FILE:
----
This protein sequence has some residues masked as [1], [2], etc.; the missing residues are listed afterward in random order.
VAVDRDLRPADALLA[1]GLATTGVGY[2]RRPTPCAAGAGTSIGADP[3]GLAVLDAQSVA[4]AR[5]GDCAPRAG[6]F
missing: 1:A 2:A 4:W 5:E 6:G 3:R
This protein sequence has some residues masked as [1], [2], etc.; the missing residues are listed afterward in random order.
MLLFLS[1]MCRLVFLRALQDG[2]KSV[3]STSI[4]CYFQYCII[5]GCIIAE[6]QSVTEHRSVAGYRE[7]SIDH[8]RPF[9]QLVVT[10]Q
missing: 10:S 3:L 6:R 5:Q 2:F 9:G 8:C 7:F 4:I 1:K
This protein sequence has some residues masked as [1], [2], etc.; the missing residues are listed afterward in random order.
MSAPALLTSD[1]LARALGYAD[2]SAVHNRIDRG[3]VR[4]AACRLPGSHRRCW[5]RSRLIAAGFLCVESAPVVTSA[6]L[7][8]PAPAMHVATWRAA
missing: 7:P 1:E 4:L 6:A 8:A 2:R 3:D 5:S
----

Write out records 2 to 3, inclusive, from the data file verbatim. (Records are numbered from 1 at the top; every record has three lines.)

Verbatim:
This protein sequence has some residues masked as [1], [2], etc.; the missing residues are listed afterward in random order.
MLLFLS[1]MCRLVFLRALQDG[2]KSV[3]STSI[4]CYFQYCII[5]GCIIAE[6]QSVTEHRSVAGYRE[7]SIDH[8]RPF[9]QLVVT[10]Q
missing: 10:S 3:L 6:R 5:Q 2:F 9:G 8:C 7:F 4:I 1:K
This protein sequence has some residues masked as [1], [2], etc.; the missing residues are listed afterward in random order.
MSAPALLTSD[1]LARALGYAD[2]SAVHNRIDRG[3]VR[4]AACRLPGSHRRCW[5]RSRLIAAGFLCVESAPVVTSA[6]L[7][8]PAPAMHVATWRAA
missing: 7:P 1:E 4:L 6:A 8:A 2:R 3:D 5:S